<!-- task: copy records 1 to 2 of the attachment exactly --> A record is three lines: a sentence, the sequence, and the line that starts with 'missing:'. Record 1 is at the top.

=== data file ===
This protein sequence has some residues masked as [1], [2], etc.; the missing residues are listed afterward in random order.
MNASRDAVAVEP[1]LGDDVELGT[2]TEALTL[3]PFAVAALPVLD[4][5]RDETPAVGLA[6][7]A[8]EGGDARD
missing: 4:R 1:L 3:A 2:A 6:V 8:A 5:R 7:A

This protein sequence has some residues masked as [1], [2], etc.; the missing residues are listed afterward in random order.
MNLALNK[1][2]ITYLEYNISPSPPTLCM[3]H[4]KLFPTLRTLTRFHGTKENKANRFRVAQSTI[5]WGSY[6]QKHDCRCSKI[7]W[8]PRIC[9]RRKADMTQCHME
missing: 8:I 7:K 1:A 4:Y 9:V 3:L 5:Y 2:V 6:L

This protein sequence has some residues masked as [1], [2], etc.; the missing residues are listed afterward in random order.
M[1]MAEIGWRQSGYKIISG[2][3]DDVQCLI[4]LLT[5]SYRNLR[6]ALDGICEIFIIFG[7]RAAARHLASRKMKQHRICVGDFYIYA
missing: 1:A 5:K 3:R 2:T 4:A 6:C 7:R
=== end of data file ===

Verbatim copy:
This protein sequence has some residues masked as [1], [2], etc.; the missing residues are listed afterward in random order.
MNASRDAVAVEP[1]LGDDVELGT[2]TEALTL[3]PFAVAALPVLD[4][5]RDETPAVGLA[6][7]A[8]EGGDARD
missing: 4:R 1:L 3:A 2:A 6:V 8:A 5:R 7:A

This protein sequence has some residues masked as [1], [2], etc.; the missing residues are listed afterward in random order.
MNLALNK[1][2]ITYLEYNISPSPPTLCM[3]H[4]KLFPTLRTLTRFHGTKENKANRFRVAQSTI[5]WGSY[6]QKHDCRCSKI[7]W[8]PRIC[9]RRKADMTQCHME
missing: 8:I 7:K 1:A 4:Y 9:V 3:L 5:Y 2:V 6:L